What does it feel like to be suspended a quarter of mile above a busy city on one of the seven modern wonders of the world? George Burden circumambulates the CN Tower.
I’m leaning over the edge of the tallest free-standing structure in the Western Hemisphere. Nothing but air separates me from an almost quarter-mile drop to the ground below. It’s a clear day and I watch a Dash-8 aircraft cruising below me as it approaches a nearby airport. People look like ants and the railroad round-house and its panoply of trains is a child’s toy train set.
If you guessed that I was atop the CN Tower in Toronto, you’d be right on. At 1815.4 feet high, over a third of a mile high, it remained the world’s tallest free-standing structure until last year. In 1995 the structure was declared one of the Seven Wonders of the Modern World by the American Society of Engineers. Indeed, it made me “wonder” if I was in my right mind, leaning at a 45 degree angle over its edge. Sure, I was hooked up to not one but two cords capable of holding many times my weight. Nevertheless, something about the human psyche says it’s just wrong to venture so close to a precipice of this magnitude.
Accompanying me on this excursion are Brian, our intrepid guide, as well as Rachel and Karen, two University of Toronto students, and Dorothy, an 83-year-old granny and her grandson Bryson. We circumambulate the tower, peering down at the ant people. First stop is Base Camp where we are briefed, divested of jewelry and other such nick-knacks and then dressed in jump suits and harnesses. We are checked for metal, explosives and other hazardous materials before being cleared for ascent. Afterwards we ascend via high speed elevator to the catwalk surrounding the tower. We are checked and triple-checked before being allowed out to sample a the fresh air, albeit a little rarefied.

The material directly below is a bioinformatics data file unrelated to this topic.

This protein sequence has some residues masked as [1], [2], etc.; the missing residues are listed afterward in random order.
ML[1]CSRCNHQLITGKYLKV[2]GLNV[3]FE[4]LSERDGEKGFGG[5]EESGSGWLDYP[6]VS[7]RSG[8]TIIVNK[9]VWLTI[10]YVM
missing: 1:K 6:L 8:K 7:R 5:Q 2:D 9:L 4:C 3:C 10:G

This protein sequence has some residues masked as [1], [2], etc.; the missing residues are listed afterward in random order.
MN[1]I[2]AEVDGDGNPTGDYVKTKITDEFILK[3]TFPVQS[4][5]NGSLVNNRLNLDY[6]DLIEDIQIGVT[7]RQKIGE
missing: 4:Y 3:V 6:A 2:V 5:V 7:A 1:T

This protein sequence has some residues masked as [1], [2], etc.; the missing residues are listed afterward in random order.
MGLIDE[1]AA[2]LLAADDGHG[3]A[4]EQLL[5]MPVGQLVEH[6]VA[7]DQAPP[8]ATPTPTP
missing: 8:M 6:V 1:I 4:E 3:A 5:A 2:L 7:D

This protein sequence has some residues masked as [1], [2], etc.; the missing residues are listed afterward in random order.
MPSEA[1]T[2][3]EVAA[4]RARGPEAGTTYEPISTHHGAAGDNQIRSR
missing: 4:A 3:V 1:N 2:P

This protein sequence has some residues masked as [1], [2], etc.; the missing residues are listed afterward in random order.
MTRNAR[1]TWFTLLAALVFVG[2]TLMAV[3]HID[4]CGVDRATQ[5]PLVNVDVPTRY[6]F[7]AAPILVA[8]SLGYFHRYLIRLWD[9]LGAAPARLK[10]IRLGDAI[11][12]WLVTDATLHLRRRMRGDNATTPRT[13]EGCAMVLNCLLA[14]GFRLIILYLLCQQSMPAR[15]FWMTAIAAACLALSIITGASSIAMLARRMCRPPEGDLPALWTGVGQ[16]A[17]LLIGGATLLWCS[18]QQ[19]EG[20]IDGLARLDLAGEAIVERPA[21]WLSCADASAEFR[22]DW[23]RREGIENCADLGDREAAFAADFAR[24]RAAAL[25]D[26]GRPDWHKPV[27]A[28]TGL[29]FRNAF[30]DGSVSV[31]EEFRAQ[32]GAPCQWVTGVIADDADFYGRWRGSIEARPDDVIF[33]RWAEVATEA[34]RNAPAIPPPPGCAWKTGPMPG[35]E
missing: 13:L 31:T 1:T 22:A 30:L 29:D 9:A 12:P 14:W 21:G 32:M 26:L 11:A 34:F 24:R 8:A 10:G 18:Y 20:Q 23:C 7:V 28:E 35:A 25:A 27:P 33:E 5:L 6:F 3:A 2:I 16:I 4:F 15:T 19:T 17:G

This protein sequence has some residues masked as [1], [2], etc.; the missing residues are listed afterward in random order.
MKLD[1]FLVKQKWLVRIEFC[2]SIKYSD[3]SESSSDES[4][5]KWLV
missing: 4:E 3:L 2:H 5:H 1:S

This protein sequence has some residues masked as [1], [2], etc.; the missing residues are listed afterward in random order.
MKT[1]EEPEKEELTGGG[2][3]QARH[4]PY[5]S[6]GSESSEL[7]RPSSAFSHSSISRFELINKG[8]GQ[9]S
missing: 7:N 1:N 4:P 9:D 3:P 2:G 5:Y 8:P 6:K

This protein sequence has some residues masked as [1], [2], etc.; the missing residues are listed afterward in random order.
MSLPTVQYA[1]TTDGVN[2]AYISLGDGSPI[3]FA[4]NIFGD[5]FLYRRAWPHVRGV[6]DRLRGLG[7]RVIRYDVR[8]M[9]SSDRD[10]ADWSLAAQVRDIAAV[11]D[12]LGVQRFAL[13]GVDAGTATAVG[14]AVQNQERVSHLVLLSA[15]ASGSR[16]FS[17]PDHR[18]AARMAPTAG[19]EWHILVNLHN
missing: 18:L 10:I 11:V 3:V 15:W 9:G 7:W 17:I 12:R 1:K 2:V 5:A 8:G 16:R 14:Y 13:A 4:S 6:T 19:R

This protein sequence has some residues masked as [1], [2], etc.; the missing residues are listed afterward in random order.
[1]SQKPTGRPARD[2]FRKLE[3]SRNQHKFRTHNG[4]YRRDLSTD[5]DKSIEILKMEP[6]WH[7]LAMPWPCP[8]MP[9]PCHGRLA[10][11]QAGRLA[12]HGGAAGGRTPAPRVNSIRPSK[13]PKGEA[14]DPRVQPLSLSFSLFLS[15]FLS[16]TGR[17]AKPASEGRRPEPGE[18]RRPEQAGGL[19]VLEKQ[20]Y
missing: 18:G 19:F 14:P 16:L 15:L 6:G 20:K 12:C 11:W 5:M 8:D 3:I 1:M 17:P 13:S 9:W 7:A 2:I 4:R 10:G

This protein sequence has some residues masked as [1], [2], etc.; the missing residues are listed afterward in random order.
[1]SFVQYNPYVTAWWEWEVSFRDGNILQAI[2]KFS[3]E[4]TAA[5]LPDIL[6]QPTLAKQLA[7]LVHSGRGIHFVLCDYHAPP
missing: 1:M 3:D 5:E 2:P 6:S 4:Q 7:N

Slowly, we navigate around the tower, every once in a while waving at the cameras where envious – or incredulous – Sky Pod visitors peer at our efforts. The Bay Street financial district sprawls just to the east and we look way down at the Fairmont Royal York Hotel, ironically once the tallest structure in the British Commonwealth. Lake Ontario stretches off to the south, punctuated by the Toronto Islands and their airport.
Brian puts us through our paces, which include leaning backwards and forwards over the tower’s edge. We look upward and walk forward and backwards. We pose for photos and finally with a sigh of relief – or regret – terminate our half hour journey by re-entering the tower.
Dorothy, our 83 year old, seems to have weathered the trip admirably. “Let me know when you’re doing bungee jumps off the tower,” she jokes amiably. Others don’t look quite as chipper.
We unharness a half hour later and take a high-speed elevator back to base camp, stripping off our jump suits on arrival. Our $175 ticket includes a video and still photos of our adventure as well as re-admission to the tower via a priority line and admission to all the other attractions the CN Tower has to offer. Believe me, it’s worth the price of admission…and bragging rights backed by a photo like the one of me accompanying this article.
Go on, live on the edge a little. So what if your friends doubt your sanity?
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All photos courtesy of George Burden
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